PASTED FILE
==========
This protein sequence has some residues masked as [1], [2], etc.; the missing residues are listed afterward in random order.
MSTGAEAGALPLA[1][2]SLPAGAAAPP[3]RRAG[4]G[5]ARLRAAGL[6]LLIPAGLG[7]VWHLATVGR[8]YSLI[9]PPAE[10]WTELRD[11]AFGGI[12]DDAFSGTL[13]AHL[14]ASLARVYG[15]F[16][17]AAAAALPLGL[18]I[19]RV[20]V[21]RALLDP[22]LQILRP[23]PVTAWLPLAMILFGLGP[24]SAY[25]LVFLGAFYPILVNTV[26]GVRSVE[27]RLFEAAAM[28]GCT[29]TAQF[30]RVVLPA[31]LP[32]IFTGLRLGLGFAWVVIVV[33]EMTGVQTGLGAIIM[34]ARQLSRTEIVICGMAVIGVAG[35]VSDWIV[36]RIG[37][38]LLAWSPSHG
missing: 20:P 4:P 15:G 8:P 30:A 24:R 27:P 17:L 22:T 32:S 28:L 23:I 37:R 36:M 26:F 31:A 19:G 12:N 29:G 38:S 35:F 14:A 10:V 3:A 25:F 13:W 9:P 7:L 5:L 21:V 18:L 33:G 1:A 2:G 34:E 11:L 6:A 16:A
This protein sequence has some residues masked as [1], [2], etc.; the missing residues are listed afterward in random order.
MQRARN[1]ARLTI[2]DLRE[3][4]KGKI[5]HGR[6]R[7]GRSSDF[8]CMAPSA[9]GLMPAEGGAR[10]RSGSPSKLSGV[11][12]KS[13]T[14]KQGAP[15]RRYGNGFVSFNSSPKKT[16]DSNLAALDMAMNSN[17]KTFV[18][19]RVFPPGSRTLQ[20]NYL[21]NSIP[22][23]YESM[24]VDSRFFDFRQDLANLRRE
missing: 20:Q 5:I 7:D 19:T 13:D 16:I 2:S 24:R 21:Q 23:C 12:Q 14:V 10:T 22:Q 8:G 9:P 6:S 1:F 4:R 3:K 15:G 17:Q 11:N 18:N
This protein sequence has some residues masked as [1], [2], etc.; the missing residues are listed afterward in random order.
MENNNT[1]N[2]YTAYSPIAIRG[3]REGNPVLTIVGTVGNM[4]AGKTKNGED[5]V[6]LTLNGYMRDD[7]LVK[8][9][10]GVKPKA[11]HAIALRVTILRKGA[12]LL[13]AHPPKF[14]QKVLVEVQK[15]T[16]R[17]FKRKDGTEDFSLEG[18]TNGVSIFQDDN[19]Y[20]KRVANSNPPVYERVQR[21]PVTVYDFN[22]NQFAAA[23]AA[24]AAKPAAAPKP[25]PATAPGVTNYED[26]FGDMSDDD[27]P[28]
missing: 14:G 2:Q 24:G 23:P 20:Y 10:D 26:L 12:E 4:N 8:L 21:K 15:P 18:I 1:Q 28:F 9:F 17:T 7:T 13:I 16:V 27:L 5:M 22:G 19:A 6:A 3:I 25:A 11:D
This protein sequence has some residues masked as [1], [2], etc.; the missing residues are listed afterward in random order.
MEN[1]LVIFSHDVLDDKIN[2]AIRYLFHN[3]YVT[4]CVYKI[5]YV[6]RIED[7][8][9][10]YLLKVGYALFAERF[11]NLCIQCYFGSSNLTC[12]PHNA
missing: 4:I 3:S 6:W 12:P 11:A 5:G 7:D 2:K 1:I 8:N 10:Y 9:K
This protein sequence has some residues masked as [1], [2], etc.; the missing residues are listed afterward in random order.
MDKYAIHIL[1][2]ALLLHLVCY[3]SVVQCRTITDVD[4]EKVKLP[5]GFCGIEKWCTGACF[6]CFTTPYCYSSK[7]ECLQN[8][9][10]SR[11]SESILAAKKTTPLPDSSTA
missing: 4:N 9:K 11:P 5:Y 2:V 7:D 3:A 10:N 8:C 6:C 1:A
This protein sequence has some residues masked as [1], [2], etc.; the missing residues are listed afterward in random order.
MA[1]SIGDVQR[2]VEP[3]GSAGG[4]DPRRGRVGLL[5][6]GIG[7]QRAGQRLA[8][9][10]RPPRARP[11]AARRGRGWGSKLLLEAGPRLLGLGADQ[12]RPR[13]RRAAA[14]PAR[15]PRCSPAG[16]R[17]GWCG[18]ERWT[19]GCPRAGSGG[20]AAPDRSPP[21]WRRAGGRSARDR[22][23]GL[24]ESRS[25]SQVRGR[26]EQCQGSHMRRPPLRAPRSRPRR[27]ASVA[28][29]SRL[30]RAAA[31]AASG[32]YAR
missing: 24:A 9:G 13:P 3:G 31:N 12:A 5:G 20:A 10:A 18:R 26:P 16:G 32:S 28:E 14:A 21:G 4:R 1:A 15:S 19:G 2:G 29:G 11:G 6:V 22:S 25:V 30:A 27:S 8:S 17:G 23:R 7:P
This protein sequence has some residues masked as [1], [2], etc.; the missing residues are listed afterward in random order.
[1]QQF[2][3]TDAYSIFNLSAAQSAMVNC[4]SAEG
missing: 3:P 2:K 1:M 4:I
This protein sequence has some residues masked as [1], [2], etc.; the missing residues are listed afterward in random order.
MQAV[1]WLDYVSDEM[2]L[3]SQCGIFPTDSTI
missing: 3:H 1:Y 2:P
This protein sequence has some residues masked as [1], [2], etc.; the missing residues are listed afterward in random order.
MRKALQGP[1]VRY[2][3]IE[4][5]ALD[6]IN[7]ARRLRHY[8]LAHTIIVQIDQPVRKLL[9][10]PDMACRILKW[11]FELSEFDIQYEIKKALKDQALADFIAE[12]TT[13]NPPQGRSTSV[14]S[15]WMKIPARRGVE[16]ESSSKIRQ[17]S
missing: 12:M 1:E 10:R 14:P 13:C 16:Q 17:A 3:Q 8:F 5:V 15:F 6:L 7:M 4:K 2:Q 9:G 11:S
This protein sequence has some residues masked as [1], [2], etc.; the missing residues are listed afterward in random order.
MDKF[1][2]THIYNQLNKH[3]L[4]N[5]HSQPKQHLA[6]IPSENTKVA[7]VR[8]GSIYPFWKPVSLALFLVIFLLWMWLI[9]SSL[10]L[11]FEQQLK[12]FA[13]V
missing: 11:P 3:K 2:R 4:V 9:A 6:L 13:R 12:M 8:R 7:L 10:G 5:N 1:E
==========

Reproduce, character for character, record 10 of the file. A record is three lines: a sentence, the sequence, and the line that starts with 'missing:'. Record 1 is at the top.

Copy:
This protein sequence has some residues masked as [1], [2], etc.; the missing residues are listed afterward in random order.
MDKF[1][2]THIYNQLNKH[3]L[4]N[5]HSQPKQHLA[6]IPSENTKVA[7]VR[8]GSIYPFWKPVSLALFLVIFLLWMWLI[9]SSL[10]L[11]FEQQLK[12]FA[13]V
missing: 11:P 3:K 2:R 4:V 9:A 6:L 13:R 12:M 8:R 7:L 10:G 5:N 1:E